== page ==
The numbers written on the display buttons are used when the radio is in FMS (RSS) mode - then the status (e.g. free, busy, on the way back, emergency) can be transmitted by pressing them.
You wonder what FMS (RSS) is? The answer...
The FMS (RSS) selcall system
FMS (RSS) was developed to achieve less traffic on the radio channel and easier registration of many standard messages with a computer.
The shortcut FMS means "FunkMeldeSystem" - sometimes it is called RSS or "Radio Signalling System" although it seems to be used in .de only; who knows other countries using this system?
It uses digital bursts. The modulation is a coherent subcarrier FFSK a rate of 1200 bit per second. A logical "1" means 2/2 periods of 1200 Hz, "0" 3/2 periods of 1800 Hz.
Each burst consists of 20 bits for synchronisation and 48 bits of data.
An example of a FMS (RSS) telegram: 111111111111 00011010 BBBB SSSS CCCC CCCC IIII IIII IIII IIII SSSS MDTT RRRR RRRR 1
The first block of 12 leading bits "1" and the sync word "00011010" always are the same and use for correct detection of the beginnig of a valid telegram. "B" is the ID of the BOS (police, rescue, firefighters and such), "S" shows the state (e.g. Bavaria, Saxonia...) and "C" identifies the city.
"I" identifies the vehicle which carries the radio. The status "S" is used for the most common messages like "free, busy, out of order, ready for new job...". "M" is for the mode the FMS (RSS) system uses. A "0" means the bursts are acknowledged by an audible tone, "1" means that each burst is automatically answerd with another one. "D" shows the direction of a telegram: "0" = "from mobile to base", "1" = "from base to mobile". The "T" is used for additional information, selectable at the mobile unit with a switch, with different meanings according to local agreements.
"R" is the redundancy, a kind of checksum to avoid errors. The whole burst ends with a tailbit "0" or "1", this varies from network to network.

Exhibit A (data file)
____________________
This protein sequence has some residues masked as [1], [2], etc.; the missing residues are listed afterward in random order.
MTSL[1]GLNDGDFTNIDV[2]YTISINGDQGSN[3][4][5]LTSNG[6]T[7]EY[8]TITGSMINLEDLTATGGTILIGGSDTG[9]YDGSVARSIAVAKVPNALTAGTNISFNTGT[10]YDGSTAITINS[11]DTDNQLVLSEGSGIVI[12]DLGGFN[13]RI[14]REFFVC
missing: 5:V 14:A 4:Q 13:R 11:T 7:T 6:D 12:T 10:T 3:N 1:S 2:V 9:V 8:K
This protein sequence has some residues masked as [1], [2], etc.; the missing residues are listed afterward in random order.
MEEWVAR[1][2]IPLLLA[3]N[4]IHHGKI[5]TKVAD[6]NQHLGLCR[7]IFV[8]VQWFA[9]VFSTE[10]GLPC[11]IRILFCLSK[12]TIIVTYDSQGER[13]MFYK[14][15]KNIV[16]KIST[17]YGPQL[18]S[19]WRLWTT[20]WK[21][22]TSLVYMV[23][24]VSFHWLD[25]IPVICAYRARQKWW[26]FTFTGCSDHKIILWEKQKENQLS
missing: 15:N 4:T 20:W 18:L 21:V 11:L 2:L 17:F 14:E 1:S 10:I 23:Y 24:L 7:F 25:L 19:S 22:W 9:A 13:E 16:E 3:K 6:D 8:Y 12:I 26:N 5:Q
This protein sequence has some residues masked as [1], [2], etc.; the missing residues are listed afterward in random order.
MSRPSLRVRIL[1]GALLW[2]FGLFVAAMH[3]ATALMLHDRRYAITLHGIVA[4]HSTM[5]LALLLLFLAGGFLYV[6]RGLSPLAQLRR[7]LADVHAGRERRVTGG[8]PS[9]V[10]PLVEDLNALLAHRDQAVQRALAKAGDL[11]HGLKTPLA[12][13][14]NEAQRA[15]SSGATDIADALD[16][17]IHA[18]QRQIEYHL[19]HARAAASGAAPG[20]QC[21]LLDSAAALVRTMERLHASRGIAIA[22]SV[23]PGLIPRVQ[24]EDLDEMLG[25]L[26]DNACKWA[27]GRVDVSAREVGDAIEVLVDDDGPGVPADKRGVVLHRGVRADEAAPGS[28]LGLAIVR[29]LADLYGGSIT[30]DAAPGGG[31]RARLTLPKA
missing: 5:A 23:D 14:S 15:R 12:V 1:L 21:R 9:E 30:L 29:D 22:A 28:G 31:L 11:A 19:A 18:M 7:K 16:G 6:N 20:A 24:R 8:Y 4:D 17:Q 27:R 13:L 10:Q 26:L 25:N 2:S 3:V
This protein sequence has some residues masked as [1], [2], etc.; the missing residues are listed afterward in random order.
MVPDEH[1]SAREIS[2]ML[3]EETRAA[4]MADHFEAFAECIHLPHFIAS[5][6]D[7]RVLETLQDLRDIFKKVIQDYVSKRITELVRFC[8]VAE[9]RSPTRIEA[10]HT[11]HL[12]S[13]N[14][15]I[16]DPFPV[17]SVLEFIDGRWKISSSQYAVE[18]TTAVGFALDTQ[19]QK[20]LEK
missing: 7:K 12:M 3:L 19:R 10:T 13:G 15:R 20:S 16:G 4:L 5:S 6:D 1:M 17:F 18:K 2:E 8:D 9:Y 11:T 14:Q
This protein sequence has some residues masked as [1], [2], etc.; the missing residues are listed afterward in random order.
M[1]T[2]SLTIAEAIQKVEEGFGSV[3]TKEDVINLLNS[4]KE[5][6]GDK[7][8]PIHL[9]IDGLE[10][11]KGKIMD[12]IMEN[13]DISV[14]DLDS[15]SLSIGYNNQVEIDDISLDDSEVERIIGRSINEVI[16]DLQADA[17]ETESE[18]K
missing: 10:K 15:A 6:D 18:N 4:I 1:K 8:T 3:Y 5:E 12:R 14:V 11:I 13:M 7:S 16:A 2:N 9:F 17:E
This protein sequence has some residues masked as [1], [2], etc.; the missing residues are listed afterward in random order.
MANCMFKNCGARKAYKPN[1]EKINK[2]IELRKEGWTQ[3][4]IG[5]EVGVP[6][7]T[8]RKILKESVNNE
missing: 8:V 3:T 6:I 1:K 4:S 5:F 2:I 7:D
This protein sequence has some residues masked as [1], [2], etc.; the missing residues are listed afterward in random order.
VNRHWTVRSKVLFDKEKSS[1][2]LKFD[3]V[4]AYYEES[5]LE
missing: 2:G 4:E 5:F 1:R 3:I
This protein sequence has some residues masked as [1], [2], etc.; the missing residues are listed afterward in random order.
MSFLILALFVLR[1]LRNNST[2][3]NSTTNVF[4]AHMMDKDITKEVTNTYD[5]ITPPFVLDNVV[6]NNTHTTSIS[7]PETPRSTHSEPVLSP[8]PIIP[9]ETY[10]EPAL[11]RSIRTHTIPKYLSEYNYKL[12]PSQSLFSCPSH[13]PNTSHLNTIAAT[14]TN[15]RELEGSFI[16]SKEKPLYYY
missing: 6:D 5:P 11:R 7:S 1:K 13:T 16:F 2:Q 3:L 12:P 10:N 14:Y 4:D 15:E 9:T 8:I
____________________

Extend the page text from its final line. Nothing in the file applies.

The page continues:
All parts of the burst which carry a number are BCD coded.
But how is this strange system used? See Lisa and Mike. They are employed at the German Red Cross and are on standby. Suddenly their pager alerts, and a voice says "Traffic accident on the motorway A72, KM 38.5 north, one injured person".
Lisa and Mike enter their car, turn on the radio and - STOP: They DO NOT take the microphone and say smth. like "Received your order, are on our way"; they just press the button 3 which sends out a FMS (RSS) burst signalling that they have received their order. When they arrive at the accident, they press button 4, after having the injured person save in the back of their car they press 7, and after arriving at he hospital the 8 is being pressed. May be the injured person vomited, and their car has to be cleaned before it can be used again...no problem at all, they just press the "not ready" button 6 :-)
At least theoretically not one single spoken word is necessary if no problems occur. Of course very often FMS (RSS) is used and at the same time the rescue staff says what`s going on, but in cases of traffic overload on the channel many standard actions can be told by just pressing the FMS (RSS) buttons.
The FMS (RSS) bursts always identify the their car wit a unique number, so the guys at the regional headquarters do not have to write down every single action - the computer makes an accurate protocol!